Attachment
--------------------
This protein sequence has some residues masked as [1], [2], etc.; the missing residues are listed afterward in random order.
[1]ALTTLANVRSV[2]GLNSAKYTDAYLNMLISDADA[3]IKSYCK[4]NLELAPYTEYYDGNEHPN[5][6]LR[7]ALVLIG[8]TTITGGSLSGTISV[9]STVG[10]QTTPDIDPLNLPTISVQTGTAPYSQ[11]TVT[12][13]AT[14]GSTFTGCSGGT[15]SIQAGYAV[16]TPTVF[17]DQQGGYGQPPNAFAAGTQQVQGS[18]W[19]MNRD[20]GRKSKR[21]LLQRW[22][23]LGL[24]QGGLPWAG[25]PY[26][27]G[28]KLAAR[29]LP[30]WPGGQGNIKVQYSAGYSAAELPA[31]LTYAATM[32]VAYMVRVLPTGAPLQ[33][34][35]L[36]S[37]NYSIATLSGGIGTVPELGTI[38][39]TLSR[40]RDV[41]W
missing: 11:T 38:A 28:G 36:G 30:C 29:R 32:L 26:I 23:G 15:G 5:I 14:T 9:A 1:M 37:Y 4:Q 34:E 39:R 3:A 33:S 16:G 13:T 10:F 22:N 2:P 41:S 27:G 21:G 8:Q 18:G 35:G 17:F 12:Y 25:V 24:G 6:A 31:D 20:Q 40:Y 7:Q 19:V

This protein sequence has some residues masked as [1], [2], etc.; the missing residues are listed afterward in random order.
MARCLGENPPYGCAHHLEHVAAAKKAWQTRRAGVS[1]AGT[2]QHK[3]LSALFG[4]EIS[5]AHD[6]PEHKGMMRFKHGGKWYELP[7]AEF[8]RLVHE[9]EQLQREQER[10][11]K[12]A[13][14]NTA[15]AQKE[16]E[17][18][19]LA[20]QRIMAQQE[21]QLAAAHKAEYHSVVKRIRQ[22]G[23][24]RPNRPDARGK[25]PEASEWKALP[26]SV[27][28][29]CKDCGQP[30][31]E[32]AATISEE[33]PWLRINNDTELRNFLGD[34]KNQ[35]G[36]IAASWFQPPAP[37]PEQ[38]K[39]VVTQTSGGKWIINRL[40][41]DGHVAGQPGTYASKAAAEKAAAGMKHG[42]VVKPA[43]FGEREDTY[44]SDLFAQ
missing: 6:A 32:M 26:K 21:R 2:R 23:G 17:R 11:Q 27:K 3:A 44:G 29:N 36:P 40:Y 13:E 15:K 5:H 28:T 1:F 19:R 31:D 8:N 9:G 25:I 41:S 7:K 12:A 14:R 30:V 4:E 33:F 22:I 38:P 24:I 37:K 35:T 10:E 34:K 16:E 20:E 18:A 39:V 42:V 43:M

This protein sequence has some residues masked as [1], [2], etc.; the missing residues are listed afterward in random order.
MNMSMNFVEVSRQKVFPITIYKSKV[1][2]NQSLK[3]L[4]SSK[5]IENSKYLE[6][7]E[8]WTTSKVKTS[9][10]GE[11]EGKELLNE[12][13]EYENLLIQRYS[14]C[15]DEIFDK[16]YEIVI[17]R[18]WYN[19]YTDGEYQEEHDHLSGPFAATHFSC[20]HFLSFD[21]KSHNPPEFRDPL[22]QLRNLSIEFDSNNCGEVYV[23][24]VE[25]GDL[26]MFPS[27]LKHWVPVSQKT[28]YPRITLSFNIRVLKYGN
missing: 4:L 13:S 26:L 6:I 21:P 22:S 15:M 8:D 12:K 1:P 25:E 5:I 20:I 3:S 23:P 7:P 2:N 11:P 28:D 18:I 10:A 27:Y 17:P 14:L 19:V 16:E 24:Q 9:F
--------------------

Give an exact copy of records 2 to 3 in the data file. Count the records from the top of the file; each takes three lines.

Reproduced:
This protein sequence has some residues masked as [1], [2], etc.; the missing residues are listed afterward in random order.
MARCLGENPPYGCAHHLEHVAAAKKAWQTRRAGVS[1]AGT[2]QHK[3]LSALFG[4]EIS[5]AHD[6]PEHKGMMRFKHGGKWYELP[7]AEF[8]RLVHE[9]EQLQREQER[10][11]K[12]A[13][14]NTA[15]AQKE[16]E[17][18][19]LA[20]QRIMAQQE[21]QLAAAHKAEYHSVVKRIRQ[22]G[23][24]RPNRPDARGK[25]PEASEWKALP[26]SV[27][28][29]CKDCGQP[30][31]E[32]AATISEE[33]PWLRINNDTELRNFLGD[34]KNQ[35]G[36]IAASWFQPPAP[37]PEQ[38]K[39]VVTQTSGGKWIINRL[40][41]DGHVAGQPGTYASKAAAEKAAAGMKHG[42]VVKPA[43]FGEREDTY[44]SDLFAQ
missing: 6:A 32:M 26:K 21:R 2:R 23:G 17:R 11:Q 27:K 3:A 44:G 29:N 36:P 40:Y 13:E 15:K 5:H 28:T 1:F 19:R 31:D 8:N 9:G 25:I 41:S 7:K 12:A 14:R 30:V 4:E 33:F 22:I 38:P 24:I 37:K 35:T 10:E 34:K 16:E 20:E 18:A 39:V 42:V 43:M

This protein sequence has some residues masked as [1], [2], etc.; the missing residues are listed afterward in random order.
MNMSMNFVEVSRQKVFPITIYKSKV[1][2]NQSLK[3]L[4]SSK[5]IENSKYLE[6][7]E[8]WTTSKVKTS[9][10]GE[11]EGKELLNE[12][13]EYENLLIQRYS[14]C[15]DEIFDK[16]YEIVI[17]R[18]WYN[19]YTDGEYQEEHDHLSGPFAATHFSC[20]HFLSFD[21]KSHNPPEFRDPL[22]QLRNLSIEFDSNNCGEVYV[23][24]VE[25]GDL[26]MFPS[27]LKHWVPVSQKT[28]YPRITLSFNIRVLKYGN
missing: 4:L 13:S 26:L 6:I 21:P 22:S 15:M 8:D 12:K 1:P 25:E 5:I 20:I 3:S 23:P 7:P 2:N 11:P 28:D 18:I 10:A 27:Y 17:P 14:L 19:V 16:E 24:Q 9:F